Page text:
Almost 500 local residents, present and past students, visitors and politicians converged today onto the tiny village of Michelago to celebrate its school's 150th birthday – a testament to the strength and importance of community.

The full day's celebrations, which included a range of live performances, music, speeches, exhibitions, arts/crafts stalls, the Rural Fire Brigade, NSW Ambulance and NSW Police presence, and the proverbial sausage sizzle, attracted participants from across the Monaro, and further afield in NSW, ACT, Victoria and Queensland.

Some past students sharing their memories dated their attendance at the two-room school back to the 1930s and 1940s when air-raid drills were commonplace.

Former senior public servant and journalist Marie Coleman, who attended the school from 1941-42 during World War II, said in her days, road signs were removed as well as the railway station sign in case enemy troops landed.

"The Japanese wouldn't be able to work out where they were," Ms Coleman said. "There was a lot of concern as Michelago was part of the area that had to be blacked out after dark.

"We had to do marching drills at school and there were slip trenches dug out in the schoolyard so we could practice air raid drills," she said.

Principal Claire Plummer said the sesquicentenary celebrations were an overwhelming success.

"The celebration was a testament to seeing members of the public join in and become members of their community," she said. "The Parents' and Citizens' Association, along with a volunteer committee devoted 12 months to the planning and presentation of the event, and it paid off wonderfully.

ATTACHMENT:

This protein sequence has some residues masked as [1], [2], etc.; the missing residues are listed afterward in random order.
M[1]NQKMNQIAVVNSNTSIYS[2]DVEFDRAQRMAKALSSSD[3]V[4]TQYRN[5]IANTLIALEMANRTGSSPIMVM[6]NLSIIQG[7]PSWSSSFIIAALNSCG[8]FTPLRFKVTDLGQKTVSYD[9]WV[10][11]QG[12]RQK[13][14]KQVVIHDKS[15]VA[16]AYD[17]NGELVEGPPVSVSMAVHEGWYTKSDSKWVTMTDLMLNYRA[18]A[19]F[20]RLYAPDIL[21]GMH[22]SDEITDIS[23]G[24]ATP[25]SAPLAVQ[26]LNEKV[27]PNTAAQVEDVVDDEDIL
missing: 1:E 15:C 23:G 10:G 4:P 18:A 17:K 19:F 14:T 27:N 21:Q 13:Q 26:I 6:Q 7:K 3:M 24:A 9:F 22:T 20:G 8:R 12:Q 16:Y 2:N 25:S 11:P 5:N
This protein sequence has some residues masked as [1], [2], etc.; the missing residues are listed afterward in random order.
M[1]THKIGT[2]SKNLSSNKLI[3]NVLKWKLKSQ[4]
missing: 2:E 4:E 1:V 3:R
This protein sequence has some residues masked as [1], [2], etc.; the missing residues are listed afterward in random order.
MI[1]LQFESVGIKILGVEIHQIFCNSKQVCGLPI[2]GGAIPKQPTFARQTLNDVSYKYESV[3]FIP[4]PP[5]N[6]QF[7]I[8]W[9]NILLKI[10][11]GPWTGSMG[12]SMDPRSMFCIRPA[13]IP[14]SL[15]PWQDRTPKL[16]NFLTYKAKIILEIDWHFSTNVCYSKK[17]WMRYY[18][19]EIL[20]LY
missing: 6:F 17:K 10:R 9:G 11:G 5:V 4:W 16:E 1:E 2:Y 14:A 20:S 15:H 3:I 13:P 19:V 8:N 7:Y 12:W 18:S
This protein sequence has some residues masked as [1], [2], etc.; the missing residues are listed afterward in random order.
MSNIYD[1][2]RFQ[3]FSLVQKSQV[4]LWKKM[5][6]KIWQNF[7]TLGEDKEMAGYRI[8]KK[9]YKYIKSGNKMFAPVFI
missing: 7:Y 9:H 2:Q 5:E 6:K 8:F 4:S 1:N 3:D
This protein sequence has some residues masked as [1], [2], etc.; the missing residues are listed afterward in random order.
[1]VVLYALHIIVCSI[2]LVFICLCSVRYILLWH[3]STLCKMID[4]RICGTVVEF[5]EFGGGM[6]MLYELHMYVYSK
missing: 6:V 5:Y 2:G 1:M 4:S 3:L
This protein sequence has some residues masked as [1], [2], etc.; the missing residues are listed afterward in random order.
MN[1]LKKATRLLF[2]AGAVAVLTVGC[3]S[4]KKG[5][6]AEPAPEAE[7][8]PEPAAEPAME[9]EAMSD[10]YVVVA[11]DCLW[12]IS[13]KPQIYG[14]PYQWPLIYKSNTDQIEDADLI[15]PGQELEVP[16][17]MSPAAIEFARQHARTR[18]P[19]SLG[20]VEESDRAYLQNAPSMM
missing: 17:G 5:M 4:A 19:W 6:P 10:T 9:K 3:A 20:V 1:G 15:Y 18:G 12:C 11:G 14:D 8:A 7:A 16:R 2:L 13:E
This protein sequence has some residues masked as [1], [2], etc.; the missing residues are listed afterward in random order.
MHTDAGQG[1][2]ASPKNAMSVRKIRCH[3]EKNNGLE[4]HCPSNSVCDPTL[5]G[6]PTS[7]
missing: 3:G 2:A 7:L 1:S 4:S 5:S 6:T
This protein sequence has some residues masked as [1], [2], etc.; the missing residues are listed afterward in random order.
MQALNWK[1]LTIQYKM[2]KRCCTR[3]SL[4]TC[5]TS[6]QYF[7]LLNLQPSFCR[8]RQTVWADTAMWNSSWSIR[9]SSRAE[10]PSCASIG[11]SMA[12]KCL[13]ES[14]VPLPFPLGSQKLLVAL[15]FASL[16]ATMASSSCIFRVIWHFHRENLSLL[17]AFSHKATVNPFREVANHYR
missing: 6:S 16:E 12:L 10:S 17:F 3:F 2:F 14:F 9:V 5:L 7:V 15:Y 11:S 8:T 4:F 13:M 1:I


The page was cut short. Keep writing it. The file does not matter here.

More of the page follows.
"Event manager Trish Williams spent the last night on-site to ensure an early start to the morning's bump-in of stalls, vintage cars, erection of tents, firing up of BBQs and parking arrangements for the hundreds of cars and their occupants," Mrs Plummer said.

Federal Member of Parliament for Eden-Monaro, Dr Mike Kelly paid tribute to Michelago and its 500 residents, and shared his family's history with the village. He also recognised the importance of community, reminding those present of the difficult times Tathra residents currently face after 70 homes were recently lost to fire.

Also attending were Bronnie Taylor MLC, Snowy Monaro Regional Council mayor John Rooney, former Eden-Monaro MP and chairman of the Mulloon Institute Gary Nairn, and Senator Jim Molan.

"Social media has been very helpful, as have local newspapers, radio stations and television news reports promoting the day; we would not have attracted such a good turn-out without their support," Mrs Plummer said. "Clearly the weather, the weekend and the welcome we rolled out all helped to make the 150th birthday one to remember.

"I won't be here for the next sesquicentenary, but the time capsule we've buried will provide plenty of insights and history for our successors," she added.



Gillespie, L. L. 1994. Early Education and Schools in the Canberra Region. The Wizard (Canberra local history series): Campbell

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Mrs Robina Lowe (Rogers)
Mrs Robina Lowe (Rogers)


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NSW Government schools from 1848